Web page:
Why the Philippines remains Asia's weakest link in terror war

Updated On: Sep 13, 2005

Manila - Intelligence gathering in the Philippines is so weak that a lot of the data gathered tends to be a collection of  "rumours, hearsay, fabricated information, material provided by casual and  unauthenticated sources with an agenda or an axe to grind". This, coupled with the absence of anti-terror legislation, has made the Philippines Asia's weakest link in the war against terror four years after 9/11, according to a risk consultancy firm.

   The Philippines' security apparatus is "judged by many international military and security experts to be marginal at best", Mr Scott Harrison, managing director of the Asia-based risk consultancy firm Pacific Strategies and Assessments, (PSA) told Agence France-Presse (AFP).
    "They are severely handicapped by grossly inadequate budget resources and the lack of a truly professional and well-trained cadre of intelligence officers," he said. 
    On intelligence gathering, Mr Harrison said "there is little know-how when it comes to separating the wheat from the chaff".
    As a result, the authorities have made relatively few arrests of any significance in recent years, thus allowing Al-Qaeda-linked terror group Jemaah Islamiah to continue operate in the southern Philippines, other analysts told AFP. 
    The lack of anti-terror legislation has also made any significant prosecution of suspected militants almost impossible, allowing detainees to post bail and walk free within days.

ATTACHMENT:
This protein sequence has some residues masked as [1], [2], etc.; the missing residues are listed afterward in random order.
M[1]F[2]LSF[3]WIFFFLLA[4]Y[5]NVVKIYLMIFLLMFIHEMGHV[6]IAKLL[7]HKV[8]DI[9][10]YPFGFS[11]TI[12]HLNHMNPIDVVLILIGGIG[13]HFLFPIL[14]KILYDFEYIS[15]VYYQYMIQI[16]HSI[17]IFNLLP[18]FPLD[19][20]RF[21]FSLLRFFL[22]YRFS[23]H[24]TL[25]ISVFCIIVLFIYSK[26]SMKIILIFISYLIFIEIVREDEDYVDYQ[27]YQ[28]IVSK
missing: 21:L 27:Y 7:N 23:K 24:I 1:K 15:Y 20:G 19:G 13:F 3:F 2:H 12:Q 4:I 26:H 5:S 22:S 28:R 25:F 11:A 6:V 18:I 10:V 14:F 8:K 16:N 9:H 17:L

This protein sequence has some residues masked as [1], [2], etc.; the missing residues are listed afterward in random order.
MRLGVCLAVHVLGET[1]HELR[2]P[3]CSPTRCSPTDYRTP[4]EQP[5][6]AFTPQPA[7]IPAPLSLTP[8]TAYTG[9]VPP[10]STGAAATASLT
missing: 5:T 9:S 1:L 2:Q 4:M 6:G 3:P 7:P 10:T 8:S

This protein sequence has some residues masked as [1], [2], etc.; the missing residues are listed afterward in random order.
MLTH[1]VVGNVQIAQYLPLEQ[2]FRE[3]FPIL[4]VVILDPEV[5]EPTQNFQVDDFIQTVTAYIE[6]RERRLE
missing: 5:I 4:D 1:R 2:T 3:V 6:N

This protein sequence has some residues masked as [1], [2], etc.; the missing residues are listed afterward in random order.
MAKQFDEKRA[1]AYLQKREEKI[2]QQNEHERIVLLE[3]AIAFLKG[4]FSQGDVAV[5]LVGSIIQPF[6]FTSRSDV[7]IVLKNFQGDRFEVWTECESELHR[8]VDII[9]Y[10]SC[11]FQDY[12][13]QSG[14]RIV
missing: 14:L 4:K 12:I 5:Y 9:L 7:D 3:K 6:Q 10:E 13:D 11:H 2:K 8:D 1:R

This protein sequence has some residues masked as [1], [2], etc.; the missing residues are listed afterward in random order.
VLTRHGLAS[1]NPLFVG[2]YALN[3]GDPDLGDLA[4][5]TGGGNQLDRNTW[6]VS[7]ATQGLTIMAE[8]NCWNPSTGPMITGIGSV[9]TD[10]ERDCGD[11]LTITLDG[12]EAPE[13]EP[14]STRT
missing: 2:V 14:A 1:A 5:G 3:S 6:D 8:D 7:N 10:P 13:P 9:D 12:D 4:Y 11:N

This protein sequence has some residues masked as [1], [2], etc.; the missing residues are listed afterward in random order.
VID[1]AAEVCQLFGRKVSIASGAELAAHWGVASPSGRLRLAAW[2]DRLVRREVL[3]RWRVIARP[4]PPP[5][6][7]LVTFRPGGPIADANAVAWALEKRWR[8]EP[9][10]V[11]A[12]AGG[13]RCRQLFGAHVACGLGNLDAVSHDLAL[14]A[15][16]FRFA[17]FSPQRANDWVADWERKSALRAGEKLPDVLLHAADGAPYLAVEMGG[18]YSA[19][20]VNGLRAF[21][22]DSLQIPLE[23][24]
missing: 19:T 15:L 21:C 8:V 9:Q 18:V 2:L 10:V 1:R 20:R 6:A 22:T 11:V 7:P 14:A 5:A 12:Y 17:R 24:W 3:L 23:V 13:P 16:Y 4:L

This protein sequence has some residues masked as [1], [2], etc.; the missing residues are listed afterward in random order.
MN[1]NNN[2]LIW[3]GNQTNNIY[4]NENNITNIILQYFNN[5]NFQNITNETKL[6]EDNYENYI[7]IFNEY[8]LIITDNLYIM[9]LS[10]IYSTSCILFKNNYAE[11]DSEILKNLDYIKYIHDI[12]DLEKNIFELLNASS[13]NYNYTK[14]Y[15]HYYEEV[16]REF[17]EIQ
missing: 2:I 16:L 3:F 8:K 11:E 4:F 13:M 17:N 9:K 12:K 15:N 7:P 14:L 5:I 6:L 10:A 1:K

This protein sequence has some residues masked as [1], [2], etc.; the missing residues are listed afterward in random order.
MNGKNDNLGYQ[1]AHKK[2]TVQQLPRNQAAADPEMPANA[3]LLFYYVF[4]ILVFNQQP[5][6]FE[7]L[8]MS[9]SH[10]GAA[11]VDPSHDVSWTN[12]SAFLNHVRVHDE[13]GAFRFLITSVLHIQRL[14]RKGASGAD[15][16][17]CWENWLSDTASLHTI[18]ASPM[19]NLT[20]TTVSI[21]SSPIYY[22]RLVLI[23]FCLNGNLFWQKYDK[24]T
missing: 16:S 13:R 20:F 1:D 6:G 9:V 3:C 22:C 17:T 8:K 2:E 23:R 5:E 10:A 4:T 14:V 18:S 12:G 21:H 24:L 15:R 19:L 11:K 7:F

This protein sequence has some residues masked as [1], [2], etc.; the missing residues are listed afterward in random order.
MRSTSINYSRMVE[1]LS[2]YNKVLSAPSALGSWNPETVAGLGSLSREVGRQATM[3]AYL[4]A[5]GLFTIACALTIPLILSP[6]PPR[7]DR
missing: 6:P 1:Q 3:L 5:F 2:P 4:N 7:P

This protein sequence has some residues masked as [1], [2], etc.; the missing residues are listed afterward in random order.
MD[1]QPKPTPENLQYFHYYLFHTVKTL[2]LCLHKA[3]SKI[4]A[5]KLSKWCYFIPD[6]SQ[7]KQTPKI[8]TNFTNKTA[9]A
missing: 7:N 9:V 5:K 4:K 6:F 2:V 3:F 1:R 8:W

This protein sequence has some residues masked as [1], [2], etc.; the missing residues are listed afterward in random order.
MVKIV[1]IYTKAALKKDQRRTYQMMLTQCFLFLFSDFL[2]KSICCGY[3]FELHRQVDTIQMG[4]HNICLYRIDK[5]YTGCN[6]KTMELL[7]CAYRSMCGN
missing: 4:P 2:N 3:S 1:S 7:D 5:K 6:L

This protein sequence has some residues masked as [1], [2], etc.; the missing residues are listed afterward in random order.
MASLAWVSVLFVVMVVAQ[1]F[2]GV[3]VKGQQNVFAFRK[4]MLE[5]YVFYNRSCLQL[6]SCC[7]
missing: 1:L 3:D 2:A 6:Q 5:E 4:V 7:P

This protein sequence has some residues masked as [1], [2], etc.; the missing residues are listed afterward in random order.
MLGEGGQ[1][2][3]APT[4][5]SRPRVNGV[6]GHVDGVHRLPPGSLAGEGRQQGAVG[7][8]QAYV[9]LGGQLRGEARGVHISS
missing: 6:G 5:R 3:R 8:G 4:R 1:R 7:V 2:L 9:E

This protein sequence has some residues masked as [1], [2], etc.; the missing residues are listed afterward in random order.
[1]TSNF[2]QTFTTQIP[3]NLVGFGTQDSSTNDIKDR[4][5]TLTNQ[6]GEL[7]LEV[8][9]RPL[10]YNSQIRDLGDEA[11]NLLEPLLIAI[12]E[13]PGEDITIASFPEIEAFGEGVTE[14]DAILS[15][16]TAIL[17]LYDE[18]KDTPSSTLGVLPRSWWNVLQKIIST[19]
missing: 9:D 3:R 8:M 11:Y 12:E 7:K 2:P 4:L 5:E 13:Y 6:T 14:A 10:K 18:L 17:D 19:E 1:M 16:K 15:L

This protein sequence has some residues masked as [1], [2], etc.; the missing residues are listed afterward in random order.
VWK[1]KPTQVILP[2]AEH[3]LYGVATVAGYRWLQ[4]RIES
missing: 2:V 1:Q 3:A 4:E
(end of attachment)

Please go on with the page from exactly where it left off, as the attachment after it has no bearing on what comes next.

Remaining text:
"Most suspected terrorists are either charged with illegal possession of firearms or explosives. Both are bailable offences," said Mr Rommel Banlaoi, a professor of political science at the National Defense College of the Philippines
    Mr Banlaoi said there were currently 11 anti-terror bills sitting in the House of Representatives and six in the Senate for consideration. 
    Even National Security Adviser Norberto Gonzales admitted that without anti-terror legislation, his hands were tied. "Where else in the world are bombers allowed to walk free after posting 200,000 pesos (about US$3,570) bail?" he  said. 
    The PSA report drew flak from some politicians. They described it as an attempt to discredit the Philippines' chairmanship of the United Nations Security Council. 
    The report, said Mr Antonio Cuenco. chairman of the Committee on Foreign Affairs, "overlooked the country's  accomplishments and vital contribution to the global war against terror".
    In an editorial, The Philippine Star linked lawmakers' reluctance to support tough anti-terrorism legislation to the "martial law mindset".
    The legislators are "reluctant to endorse measures that remotely smack of a return to a police state".
    "In the face of a serious security threat, the nation will have to grow out of its martial law mindset. Safeguards can be put in place to discourage public officials from using anti-terrorism measures for political ends…The nation should not wait for the day when it will deeply regret that lack," the editorial said.

* Report that RP soft on terror 'a smear drive' (The Manila Times, Sept 11)

* The weakest link (The Philippine Star, Sept 10)

* Philippines still seen as weak link in 'war on terror' (Inquirer News Service, Sept 9)